Enter Susan M. Rochelle, the Milford architect who came up with an expansion/renovation project that would give the Orzas everything they wanted and some features they didn’t even know they wanted. “The process is organic,” Rochelle says of her planning for clients. “What people say they want initially sometimes leads to discussions of other things that make sense, things that hadn’t occurred to them.”

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enlarge | The architect sought to give the new dining room, located in an addition at the rear of the home, as much character as the dining room it replaced. It’s awash in natural light with floor-to-ceiling windows, a windowed alcove housing a sideboard, and French doors that lead to an outdoor terrace.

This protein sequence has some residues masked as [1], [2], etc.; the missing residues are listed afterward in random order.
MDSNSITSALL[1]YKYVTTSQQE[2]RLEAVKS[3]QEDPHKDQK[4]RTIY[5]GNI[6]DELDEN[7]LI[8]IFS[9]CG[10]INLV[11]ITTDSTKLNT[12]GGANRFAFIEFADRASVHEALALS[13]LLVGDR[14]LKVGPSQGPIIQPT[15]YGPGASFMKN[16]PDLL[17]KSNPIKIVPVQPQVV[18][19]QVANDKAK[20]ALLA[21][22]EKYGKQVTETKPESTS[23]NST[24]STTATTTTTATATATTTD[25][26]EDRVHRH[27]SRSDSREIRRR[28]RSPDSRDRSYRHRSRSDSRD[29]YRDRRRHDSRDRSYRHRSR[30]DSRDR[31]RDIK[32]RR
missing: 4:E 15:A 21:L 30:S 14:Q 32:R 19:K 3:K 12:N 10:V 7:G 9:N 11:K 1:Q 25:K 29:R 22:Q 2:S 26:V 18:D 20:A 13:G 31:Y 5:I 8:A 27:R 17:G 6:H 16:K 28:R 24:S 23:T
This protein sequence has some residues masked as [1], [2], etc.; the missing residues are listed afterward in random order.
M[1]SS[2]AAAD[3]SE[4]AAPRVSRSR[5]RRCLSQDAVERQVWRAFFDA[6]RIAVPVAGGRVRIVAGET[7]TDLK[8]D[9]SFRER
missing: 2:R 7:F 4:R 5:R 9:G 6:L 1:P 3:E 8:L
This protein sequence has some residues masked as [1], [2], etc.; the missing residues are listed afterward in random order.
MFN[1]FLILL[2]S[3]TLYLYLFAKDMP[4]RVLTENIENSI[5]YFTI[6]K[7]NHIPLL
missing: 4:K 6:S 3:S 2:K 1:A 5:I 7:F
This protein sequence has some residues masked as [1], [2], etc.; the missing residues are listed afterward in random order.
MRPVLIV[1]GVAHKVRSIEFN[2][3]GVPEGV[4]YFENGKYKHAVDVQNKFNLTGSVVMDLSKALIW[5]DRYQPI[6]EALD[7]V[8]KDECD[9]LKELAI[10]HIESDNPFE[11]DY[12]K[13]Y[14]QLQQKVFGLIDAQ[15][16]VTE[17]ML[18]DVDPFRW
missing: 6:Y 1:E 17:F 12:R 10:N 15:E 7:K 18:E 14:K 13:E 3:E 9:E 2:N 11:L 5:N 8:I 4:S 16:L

The Wish List

Topping the Orzas’ wish list was a new kitchen. “The kitchen had been too small from the start,” Orza says. “It was a U-shaped, one-person kitchen with moderately nice finishes. It was almost as though the previous owners wanted to do something with it but ran out of money.”

The Orzas also wanted a mudroom because snow and ice collected at the side door to the house, its most popular entrance, she says. And while there were enough bedrooms (four) and bathrooms (three), the family wanted to enlarge the small bedroom/former nursery and improve the small bath next to it.

Rochelle, a member of the American Institute of Architects, came up with a plan for a spacious new kitchen — partly in space that had been a dining room and partly in space from a new addition at the rear of the house. Canterbury Design created the new kitchen, which includes a new food-storage pantry, an informal dining area, and a home office/desk area. The space was opened up to an adjoining family room by removing a wall between the two.